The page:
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I have a table containing objects, something like this:

PK ObjectId
FK ObjectTypeId
Description
etc

The objects need to be grouped. I have been given a number of suggestions, all of which 'work' and some I like more than others. None of them are perfect so I'm struggling to settle on any particular model.

1/ Add a self-referential foreign key. This is clean but not ideal because (a) there is no logical parent (it's a group, not a hierarchy) and (b) it is potentially a pain for LINQ-to-SQL to traverse a self-referential hierarchy - would need to check to see if the current object is a 'parent' or a 'child' object, etc.

PK ObjectId
FK ParentObjectId

2/ Add a parent table & a foreign key. This adds constraints but the Group table doesn't contain any useful information - it exists only to provide a GroupId constraint & identity.

Table Object
PK ObjectId
FK GroupId

Table Group
PK GroupId

3/ Add a GroupId without a constraint or foreign key. No data integrity. The theory is that when a new object group is inserted, each object is given GroupId = the first assigned ObjectId. Probably the simplest & most practical solution.

e.g.

ObjectId  GroupId
...
15         10
16         16
17         16
...
21         16
22         22

My question is which of these is the best in theory and/or practice, and why. Or, please tell me a better way to do this! I personally like (2) because it is normalized, but am told that a table with just one field is bad design. Thoughts and suggestions?

share|improve this question
    
are the FK constraints implemented in sql server, & your trying to keep track of them, or are you designing a database with database metadata in it? – Nick Kavadias Sep 30 '09 at 8:14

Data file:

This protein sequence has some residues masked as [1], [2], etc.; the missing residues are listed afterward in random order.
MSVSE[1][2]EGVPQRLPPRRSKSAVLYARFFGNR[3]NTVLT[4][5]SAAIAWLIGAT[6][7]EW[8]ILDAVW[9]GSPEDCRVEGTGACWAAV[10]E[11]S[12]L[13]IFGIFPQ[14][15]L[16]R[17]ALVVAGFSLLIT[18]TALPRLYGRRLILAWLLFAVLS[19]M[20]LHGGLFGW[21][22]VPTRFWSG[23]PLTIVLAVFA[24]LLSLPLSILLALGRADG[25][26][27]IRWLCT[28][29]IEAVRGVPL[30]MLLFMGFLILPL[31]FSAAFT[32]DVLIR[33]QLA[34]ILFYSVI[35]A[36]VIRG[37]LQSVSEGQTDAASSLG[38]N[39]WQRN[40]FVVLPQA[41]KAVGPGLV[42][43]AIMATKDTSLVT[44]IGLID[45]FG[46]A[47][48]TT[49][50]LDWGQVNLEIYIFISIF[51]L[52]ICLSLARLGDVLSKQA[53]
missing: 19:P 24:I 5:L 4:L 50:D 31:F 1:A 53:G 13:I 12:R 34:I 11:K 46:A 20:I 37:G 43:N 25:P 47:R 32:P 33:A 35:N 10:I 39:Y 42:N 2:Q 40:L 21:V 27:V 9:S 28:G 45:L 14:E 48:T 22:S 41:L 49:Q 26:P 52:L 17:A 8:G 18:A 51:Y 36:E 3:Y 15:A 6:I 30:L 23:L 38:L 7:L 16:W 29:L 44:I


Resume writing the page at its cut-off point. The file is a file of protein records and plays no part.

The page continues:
Not sure which example you are referring to. I am trying to group objects, and these are proposed implementations to facilitate that requirement. – Kirk Broadhurst Sep 30 '09 at 12:19
up vote 1 down vote accepted

From the limited info you present it is difficult to recommend an option, because the method depends on your usage of the tables. Storing the data is one thing, but using it is a completely different issue. All three store the data is a way possible to retrieve it, however what queries will you need to construct to load it, aggregate it, and search it?

I would implement each method, populate with a small set of data and try to write a few queries to gather data as your application would. Any problems or difficulties in using the table design will become apparent then.

You should always design your tables so data retrieval is fast and easy. You shouldn't have to fight your tables to get your data out. If do you find yourself fighting with your tables to get the data out, then you designed them poorly. Your table structure should make your life easier not harder.

share|improve this answer

For option two, you can always add additional fields, for discriptions, display orders, and GroupParentID, for multiple levels of grouping. Also, you can implement securit on these grouping structures.

In our application we use that structure.

share|improve this answer
    
Very true, but for now I am assuming that I am not going to need any of those. – Kirk Broadhurst Sep 30 '09 at 12:18

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